Back to 6+ days / week in May, and restarted my 32 kg incorporation, being careful to only add 1-2 sets of swings at 32kg per week. This worked like a charm and was at full 32kg swings by the end of May. In June, started incorporating a max swing day with the 24kg bell (2 x 100 OAS). Doing this just once actually brought an amazing jump in my grip strength on the 32kg swings -- looking back at my notes, I say "this is genius!" with the after-effects the next week. In general, June was S&S at 32 kg with swings EMOM. Also, started Hector's 701A program in June -- so was doing that M/W/F, and S&S the other 3-4 days.

July continued with the 701A program and S&S on the other days. On the 24th, I had very limited time for a workout, so just started swinging every 30 seconds to see how many sets I could get in. Got to set 6 and still felt reasonably OK, so kept going, and made it to 10x10 on the 30 second pace, and was quite winded. The first set of get-ups was brutal, but, as those are stronger for me, was actually recovering better and they got easier as time went on…was able to finish on the time standard. Don't own the swings yet, but feels good to hit the benchmark.

WTH effects:
  • Stand-up paddling -- technique. I hadn't been out paddling on my board since I started S&S training, and finally got out a couple of weeks ago for the first time this year. I've worked on technique before, but the shoulder-packing and core engagement from swings & get-ups dramatically affected my technique -- my body just snapped into more efficient positions and my core and shoulder engagement was both stronger, "safer" and just natural.
  • Trail running -- have sporadically ran a few times and really haven't been sore.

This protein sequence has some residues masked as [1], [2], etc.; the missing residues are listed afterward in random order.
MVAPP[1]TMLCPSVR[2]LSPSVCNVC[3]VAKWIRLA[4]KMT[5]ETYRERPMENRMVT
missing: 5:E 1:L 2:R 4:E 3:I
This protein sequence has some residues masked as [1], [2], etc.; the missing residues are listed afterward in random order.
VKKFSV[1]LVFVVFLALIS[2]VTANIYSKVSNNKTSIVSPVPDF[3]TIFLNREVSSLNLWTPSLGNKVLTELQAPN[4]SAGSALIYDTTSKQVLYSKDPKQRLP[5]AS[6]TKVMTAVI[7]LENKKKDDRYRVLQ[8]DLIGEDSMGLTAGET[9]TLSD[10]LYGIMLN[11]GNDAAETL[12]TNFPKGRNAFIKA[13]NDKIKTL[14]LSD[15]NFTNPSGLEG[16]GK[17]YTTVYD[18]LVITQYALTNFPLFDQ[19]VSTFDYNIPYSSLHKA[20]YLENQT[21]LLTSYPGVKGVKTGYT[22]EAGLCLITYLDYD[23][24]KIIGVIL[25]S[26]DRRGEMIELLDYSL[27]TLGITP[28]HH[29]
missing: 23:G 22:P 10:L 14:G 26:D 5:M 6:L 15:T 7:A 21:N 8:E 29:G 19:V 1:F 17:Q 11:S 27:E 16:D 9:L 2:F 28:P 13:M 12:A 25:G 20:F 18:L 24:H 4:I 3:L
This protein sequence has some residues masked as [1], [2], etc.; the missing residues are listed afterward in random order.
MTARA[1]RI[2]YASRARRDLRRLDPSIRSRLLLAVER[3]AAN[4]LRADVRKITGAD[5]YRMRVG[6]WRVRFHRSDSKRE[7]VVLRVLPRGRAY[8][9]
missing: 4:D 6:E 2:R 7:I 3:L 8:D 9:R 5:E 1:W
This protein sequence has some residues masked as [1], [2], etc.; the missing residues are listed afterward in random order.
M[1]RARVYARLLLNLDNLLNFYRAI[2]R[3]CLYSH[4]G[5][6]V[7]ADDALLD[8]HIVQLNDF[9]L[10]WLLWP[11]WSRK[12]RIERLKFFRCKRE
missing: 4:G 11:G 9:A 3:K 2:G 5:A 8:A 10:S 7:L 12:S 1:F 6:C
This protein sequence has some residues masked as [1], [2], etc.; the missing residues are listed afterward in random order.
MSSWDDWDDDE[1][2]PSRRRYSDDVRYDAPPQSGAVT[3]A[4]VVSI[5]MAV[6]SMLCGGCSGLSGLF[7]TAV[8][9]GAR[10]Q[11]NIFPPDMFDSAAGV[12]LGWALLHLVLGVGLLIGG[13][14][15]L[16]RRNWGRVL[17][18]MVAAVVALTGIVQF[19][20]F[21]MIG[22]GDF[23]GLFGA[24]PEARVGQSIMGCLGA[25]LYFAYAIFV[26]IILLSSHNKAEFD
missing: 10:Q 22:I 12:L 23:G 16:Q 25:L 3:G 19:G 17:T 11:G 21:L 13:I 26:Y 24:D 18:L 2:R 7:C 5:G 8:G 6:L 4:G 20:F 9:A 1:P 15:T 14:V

• Skiing -- used to always get a sore lower back, but had no issues this year.

What's next:

  • Daily go-to will continue to be swings and get-ups to fully own the 32. May see what the 40 feels like, but not in any rush to get there at this point. Learned my injury lesson on the 32 transition.
  • Snatches. Not sure the goal or program yet, but really enjoy both single and doubles.
Lastly, in addition to the book, I've really appreciated all the info available on the StrongFirst site and in this forum. Very solid info and sustainable philosophies. Engaging in this has really opened my eyes to strength, the impact it can have on everyday life, and the resiliency it provides.

Caleb McCain

Level 1 Valued Member
I tested and achieved the Simple standard in mid April 2018. I tested and achieved Simple again in June 2018 (following on the heals of a three week cold). Today I achieved Simple without even meaning to do so. Every time I have hit the Simple standard it was unplanned and due to a time constrained situation.

I am a 5'9", 155lb, 35 year-old, married, father of four (ranging 8 years to 11 months). I work more than full-time. I have been a life-long runner. My longest run to-date is a 31 mile mountain run a few years back. I had never seriously trained for strength until picking up a kettlebell a few years back. I have gone through the Rite of Passage with a 16 kg without trouble. Being too weak for the 24 kg Rite of Passage -- I tried to do a modified version with a clean and push-press for several months. That was not a good idea. I have always had a strong posterior chain -- shoulders and arms not-so-much.

In February 2018 I started S&S with the 24kg. I quickly moved up to a 28kg and then purchased the 32kg. I thought there was no way I would ever complete Simple with the 32kg. I could barely eek (sp?) out 20 reps with poor form. I then bought some chalk. Chalk was like a power-up. I then began swiftly adding sets / reps with the 32kg until I hit Simple in mid April.

I follow the book and practice almost daily as in the teeth brushing example. I feel stronger and more energetic than ever. I tell my wife that I feel like running twenty miles and then getting in a fight. The best descriptor I can use is a Biblical phrase: one feels much more "well knit" after just a few days of S&S. I am confident my health and mobility will be greatly serviced by the kettlebell as I grow older.

I am very grateful for coming across kettlebells a few years ago, and I am very grateful for S&S.

Thank you Pavel. Thank you StrongFirst.


Level 5 Valued Member
Certified Instructor
Hello everybody,

I did it : I reached simple standard this summer.

Here is a flashback in my personnal story.
I’m a 36 years old, BJJ teacher. So I’m in good shape but not an advanced practitioner in strength training. My weight : between 66 and 69 kg.